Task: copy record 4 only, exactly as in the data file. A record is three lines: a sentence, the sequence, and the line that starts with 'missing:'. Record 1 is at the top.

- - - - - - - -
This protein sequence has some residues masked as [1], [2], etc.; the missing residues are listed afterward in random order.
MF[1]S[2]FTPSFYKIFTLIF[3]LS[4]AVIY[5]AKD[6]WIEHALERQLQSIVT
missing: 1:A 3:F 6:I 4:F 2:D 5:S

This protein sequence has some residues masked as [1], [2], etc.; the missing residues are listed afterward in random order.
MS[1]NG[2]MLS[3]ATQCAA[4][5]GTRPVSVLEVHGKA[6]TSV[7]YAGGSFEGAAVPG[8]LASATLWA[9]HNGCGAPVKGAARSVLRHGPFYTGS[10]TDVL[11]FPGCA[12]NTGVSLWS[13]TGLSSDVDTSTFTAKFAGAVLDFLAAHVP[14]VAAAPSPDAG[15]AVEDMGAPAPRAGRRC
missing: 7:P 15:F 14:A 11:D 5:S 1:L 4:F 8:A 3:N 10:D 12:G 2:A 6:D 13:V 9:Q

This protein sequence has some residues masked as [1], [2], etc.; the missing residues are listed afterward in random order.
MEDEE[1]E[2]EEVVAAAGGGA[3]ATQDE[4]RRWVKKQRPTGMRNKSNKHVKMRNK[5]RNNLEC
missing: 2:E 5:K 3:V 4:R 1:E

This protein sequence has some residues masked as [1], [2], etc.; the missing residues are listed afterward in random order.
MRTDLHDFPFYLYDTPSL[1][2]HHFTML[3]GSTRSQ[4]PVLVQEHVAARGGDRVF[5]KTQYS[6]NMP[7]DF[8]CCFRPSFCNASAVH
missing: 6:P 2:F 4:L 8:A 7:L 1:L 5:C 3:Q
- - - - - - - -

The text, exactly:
This protein sequence has some residues masked as [1], [2], etc.; the missing residues are listed afterward in random order.
MRTDLHDFPFYLYDTPSL[1][2]HHFTML[3]GSTRSQ[4]PVLVQEHVAARGGDRVF[5]KTQYS[6]NMP[7]DF[8]CCFRPSFCNASAVH
missing: 6:P 2:F 4:L 8:A 7:L 1:L 5:C 3:Q